In 1999, the state of Orissa in eastern India was hit by a “super-cyclone” that devastated its cities and villages. Millions were left homeless. Poor and marginalized populations, who make up a disproportionate part of Orissa's population, were particularly affected. In the wake of the storm, relief agencies appeared on the scene to offer much-needed post-disaster aid. For emergency needs like food, clothing, medication and basic provisions, the welfare model employed by these organizations worked well. However, for all its good intentions, this model — in which outside agencies are providers and the poor are beneficiaries — needs re-evaluation when it comes to housing.
The difference between housing built for people and by people is clear in Mundasahi in Cuttack and Chandrabhaga in Konark - two "urban villages" that suffered in the cyclone. In each of these settlements, the Lion’s Club International Foundation, based in Oak Brook, Illinois, built around 20 uniform, ground-floor, one-room structures under their Orissa Cyclone Rehabilitation Programme. These were among 360 rehabilitation housing units for which the club donated US$500,000 in 2000.
These are essentially boxes with cookie-cutter designs that appear to have been air-dropped in the settlements. Designs lack provisions for a toilet or kitchen area. They are totally out of touch with local lifestyles and livelihoods: In the fishing village of Chandrabhaga, there is no room for storing or processing fish. In Mundasahi, a tribal settlement, there is provision for a traditional outdoor earthen stove. The houses are small compared to area standards. In Chandrabhaga, two families must split a house no bigger than 150 square feet, at least half the size of typical huts. Based on community norms, sharing a house undermines the status of these households. In Mundasahi, the structures are nine-feet short of the size of the plot that households hold — a terrible waste when every inch counts. Inside, the NGO erected a simple partition that does not use space well. Taken as a whole, the standardized structures give an impression of lifelessness compared to the rich atmosphere of the organic villages. As a result, many of the houses lie vacant. In Mundasahi, where they are somewhat better integrated, households have done their best to adapt the structures by building extensions.
In the same sites, homes that residents themselves designed and built after the disaster stand as a vibrant counterpoint. Some of these houses were built with the support of loans from the Orissa Slum Dwellers Federation and Mahila Milan, grassroots group of the poor who, with the support of an NGO, manage savings groups and slum surveys, take on precedent-setting housing and infrastructure projects and negotiate with the government about evictions, basic services and other shelter and planning issues. In this case, households took out loans against their own savings, designed their homes (many learned affordable construction techniques through exchanges with peers in other cities and a few worked through a participatory process with a volunteer architect) and hired local labor for construction — contributing plenty of sweat equity of their own.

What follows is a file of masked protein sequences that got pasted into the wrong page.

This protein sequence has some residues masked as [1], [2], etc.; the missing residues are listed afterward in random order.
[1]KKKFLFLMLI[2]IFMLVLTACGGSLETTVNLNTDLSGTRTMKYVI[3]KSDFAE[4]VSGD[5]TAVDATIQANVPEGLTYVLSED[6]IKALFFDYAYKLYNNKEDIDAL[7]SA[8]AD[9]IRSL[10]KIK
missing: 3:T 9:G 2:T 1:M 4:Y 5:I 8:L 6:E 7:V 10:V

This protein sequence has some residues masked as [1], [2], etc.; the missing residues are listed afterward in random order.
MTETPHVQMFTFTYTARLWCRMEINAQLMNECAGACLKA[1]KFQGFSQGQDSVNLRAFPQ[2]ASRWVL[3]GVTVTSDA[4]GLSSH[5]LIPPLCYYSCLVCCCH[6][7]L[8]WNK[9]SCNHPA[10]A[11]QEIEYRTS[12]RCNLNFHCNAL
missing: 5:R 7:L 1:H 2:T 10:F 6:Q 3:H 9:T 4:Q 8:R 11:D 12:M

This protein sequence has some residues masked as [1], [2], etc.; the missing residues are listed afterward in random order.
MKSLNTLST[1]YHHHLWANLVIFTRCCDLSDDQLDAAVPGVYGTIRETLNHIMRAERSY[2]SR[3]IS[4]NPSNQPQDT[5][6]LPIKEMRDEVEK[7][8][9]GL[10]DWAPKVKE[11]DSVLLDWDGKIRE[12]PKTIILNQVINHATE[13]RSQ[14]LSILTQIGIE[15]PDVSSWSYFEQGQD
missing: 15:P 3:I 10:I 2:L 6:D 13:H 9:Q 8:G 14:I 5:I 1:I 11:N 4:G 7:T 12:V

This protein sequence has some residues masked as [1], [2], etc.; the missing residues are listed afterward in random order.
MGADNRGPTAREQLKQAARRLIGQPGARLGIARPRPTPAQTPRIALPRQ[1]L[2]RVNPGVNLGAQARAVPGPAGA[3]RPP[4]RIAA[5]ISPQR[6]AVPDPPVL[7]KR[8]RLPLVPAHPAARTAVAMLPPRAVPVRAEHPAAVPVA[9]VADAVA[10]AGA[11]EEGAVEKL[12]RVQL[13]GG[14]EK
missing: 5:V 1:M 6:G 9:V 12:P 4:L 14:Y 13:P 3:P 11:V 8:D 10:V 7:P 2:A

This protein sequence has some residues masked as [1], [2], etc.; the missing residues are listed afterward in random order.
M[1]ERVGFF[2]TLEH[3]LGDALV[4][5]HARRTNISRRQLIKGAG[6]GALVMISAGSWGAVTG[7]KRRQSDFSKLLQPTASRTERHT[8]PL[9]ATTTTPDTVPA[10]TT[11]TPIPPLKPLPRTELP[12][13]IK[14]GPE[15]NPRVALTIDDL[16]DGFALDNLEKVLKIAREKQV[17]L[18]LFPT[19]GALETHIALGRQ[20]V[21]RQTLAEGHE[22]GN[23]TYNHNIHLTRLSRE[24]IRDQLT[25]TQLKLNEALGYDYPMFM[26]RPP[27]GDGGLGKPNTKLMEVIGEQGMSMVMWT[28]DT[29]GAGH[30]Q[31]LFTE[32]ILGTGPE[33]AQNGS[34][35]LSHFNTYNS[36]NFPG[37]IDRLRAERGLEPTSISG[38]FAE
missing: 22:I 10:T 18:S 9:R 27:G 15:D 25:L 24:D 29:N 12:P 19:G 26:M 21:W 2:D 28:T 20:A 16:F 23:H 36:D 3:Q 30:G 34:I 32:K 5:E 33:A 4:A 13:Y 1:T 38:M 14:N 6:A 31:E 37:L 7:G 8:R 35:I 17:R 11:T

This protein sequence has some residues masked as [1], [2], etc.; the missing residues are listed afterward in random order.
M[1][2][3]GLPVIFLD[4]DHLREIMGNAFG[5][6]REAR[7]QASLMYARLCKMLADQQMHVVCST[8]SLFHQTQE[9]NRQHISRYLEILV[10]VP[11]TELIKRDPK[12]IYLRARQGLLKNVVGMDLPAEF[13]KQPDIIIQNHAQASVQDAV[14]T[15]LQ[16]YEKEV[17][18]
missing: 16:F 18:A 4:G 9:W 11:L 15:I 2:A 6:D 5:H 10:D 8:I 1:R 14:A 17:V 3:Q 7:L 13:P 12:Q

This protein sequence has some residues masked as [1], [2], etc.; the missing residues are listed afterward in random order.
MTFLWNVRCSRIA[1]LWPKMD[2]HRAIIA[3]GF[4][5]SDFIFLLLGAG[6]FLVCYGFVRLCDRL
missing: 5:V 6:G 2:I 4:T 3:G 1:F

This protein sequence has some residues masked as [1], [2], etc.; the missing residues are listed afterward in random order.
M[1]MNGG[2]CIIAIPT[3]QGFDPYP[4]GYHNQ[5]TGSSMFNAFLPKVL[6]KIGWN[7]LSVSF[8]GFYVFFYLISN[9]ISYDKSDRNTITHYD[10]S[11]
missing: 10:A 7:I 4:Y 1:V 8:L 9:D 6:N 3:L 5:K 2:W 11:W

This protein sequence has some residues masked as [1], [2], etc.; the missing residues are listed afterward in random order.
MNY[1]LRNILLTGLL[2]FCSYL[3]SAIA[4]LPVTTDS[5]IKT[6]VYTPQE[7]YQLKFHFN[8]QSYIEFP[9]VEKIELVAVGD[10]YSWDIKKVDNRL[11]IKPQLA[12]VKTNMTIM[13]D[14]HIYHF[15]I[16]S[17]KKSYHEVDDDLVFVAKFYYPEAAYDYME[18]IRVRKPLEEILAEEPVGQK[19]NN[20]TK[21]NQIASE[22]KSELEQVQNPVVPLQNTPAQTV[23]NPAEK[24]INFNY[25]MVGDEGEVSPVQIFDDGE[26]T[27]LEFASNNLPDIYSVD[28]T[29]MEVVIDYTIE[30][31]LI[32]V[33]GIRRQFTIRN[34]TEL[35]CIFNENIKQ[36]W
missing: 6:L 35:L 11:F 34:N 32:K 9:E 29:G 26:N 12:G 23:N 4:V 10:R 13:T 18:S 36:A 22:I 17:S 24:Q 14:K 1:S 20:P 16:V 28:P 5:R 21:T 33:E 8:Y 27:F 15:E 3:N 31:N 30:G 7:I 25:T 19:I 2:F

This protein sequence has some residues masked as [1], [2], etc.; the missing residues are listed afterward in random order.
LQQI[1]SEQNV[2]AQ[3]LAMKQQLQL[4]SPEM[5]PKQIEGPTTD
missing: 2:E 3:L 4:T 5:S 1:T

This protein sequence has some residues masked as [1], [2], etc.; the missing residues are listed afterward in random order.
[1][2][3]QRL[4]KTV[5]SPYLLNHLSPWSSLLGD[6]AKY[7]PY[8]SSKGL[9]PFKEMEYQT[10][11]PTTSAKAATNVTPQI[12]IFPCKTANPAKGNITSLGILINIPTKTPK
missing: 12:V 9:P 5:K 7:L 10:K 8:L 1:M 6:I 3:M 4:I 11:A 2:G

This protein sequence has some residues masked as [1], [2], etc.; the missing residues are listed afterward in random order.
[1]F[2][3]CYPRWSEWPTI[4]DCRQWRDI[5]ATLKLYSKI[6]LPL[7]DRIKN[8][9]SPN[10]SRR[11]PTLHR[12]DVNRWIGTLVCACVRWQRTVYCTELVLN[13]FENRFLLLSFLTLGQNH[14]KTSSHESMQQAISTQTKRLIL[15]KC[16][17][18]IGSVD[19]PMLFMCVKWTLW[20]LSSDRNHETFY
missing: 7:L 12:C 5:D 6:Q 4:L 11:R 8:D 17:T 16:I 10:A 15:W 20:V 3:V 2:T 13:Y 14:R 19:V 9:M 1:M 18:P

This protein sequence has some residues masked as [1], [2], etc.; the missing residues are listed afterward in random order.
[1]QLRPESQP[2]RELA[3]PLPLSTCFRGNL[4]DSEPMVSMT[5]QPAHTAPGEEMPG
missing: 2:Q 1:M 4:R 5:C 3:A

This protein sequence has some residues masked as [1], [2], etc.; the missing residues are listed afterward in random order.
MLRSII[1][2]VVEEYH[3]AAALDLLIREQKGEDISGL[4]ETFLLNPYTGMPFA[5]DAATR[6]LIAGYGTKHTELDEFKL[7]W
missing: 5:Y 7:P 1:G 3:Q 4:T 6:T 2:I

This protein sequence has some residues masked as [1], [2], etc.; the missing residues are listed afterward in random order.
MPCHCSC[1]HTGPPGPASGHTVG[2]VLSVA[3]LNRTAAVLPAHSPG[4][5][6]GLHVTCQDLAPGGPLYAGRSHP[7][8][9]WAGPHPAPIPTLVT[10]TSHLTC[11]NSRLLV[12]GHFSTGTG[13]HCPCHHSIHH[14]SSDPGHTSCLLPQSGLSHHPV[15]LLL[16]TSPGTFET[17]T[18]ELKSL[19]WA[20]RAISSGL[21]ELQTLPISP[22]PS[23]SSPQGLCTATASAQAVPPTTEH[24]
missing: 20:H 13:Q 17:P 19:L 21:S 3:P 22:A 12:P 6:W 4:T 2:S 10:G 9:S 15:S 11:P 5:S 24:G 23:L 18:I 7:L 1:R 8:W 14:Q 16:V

By any standard, these are better homes. The families use space in a way that maximizes its efficiency according to the family's structure, activities and culture. A home in Mundasahi includes a covered stoop used for storage and traditional cooking. There is also a kitchen, a toilet area and a courtyard at the back. The interior is also organized in a way that considers the sleeping arrangements, privacy and storage needs of the family. It connects onto a communal roof terrace used for drying laundry, storage, livelihood activities and festivals. These homes become an important asset for the family.
They can be extended over time, as the household grows and more finance becomes available. Because the family helped pay for and design the home themselves, it's a marker of pride and status. Individualized, crafted with attention to aesthetics and in tune with the local typologies, these houses make for better maintained, more interesting, and thereby better functioning neighborhoods. They adapt better to the climate and use money well, as people know what materials are available at what prices.
Post-disaster situations, in which large amounts of relief funding must be spent quickly and affected populations are viewed as victims, accelerates the tendency to build from the top. This will become a bigger issue as climate change increases the frequency and intensity of large-scale calamities. However, the model of addressing shelter deprivations by treating the urban poor as beneficiaries is not limited to post-disaster situations. Many government schemes and development programs are oriented around this paradigm.
One can argue that beggars can't be choosers, but that's missing the point. Poor people aren't beggars, and they have the skills and knowledge to produce the housing solutions that work best for them; in fact, self-construction has always been the primary way of producing affordable housing, despite lack of access to housing finance and rights to land.
Although the cyclone left people in a terribly difficult situation, a crisis is often the perfect opportunity to build or strengthen community-led efforts. The available pools of money are the perfect chance to invest in sustainable and affordable housing — which was an issue before the disaster ever hit. Money is wasted if houses are left vacant or will be obsolete tomorrow. Orienting funding and systems towards supporting local construction processes — before or after the storm — is a more cost-effective investment, creates better homes and neighborhoods and does more to create sustainable shelter and lift families out of poverty.
Photos by Katia Savchuk